When shooting outside the weather is not always cooperative. Sometimes a schedule may require photos before the site is perfectly finished. Here are some examples of projects where knowing how to shoot the subject to be “perfected” later in the computer is especially useful.
In this example the weather was ideal 2 days before the “Grand Opening”, but the lawn was not yet in. Rather then risk shooting in the rain we made sure that nothing overlapped out of the lawn areas and added the lawn later in the computer using “lawn stock” we created the same day in the same lighting.
This location needed to be shot on short deadline for an award for a subcontractor. Not only was the sky gray, but fencing and a crane came into the shot. The site required a super wide angle lens shooting closer to the building. We corrected the perspective, added a new sky, reflected that sky in reverse in the glass wall, removed the fencing and crane and finally green the grass.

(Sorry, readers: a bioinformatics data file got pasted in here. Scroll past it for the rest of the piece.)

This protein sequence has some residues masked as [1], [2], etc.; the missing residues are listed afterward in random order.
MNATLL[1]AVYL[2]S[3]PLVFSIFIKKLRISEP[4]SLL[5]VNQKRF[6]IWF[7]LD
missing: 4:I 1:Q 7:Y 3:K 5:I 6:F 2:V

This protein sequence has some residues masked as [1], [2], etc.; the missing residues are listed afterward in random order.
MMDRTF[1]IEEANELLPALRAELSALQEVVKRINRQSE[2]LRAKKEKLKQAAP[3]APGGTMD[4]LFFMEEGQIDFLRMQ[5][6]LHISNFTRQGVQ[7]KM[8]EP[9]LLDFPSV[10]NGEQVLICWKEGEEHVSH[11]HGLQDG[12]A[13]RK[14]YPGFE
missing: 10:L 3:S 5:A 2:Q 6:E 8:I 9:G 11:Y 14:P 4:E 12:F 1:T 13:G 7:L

For this example we shot the theater at sunset from a ladder using long exposures to blur out any people walking through the shot. Afterwards we corrected the perspective, cleaned up the snow bleached concrete and the cracked asphalt. We also added neon to the top of the spire, cleaned up and evened out the sky, removed a window sign (right side) and opened up the shadow areas.
This example is in Kokomo, Indiana. When we got there we discovered that the lawn had not yet been installed. We also had a less than ideal sky. Finally we felt that the red truck was a distracting color so we changed that too.
This was contracted by photographer, Dan Poyourow of Potomac, MD. He wanted us to change the scene to better reflect the fall time of year. After correcting the perspective we changed the leaves on the ground from brown to more red/orange. Then we did the same to much of the trees in the background. We also removed the branch overlapping the building, darkened the driveway and enhanced the color and contrast of the building resulting in a much more dramatic version of the shot. The assignment included 6 image views all completed in 3 hours billing total.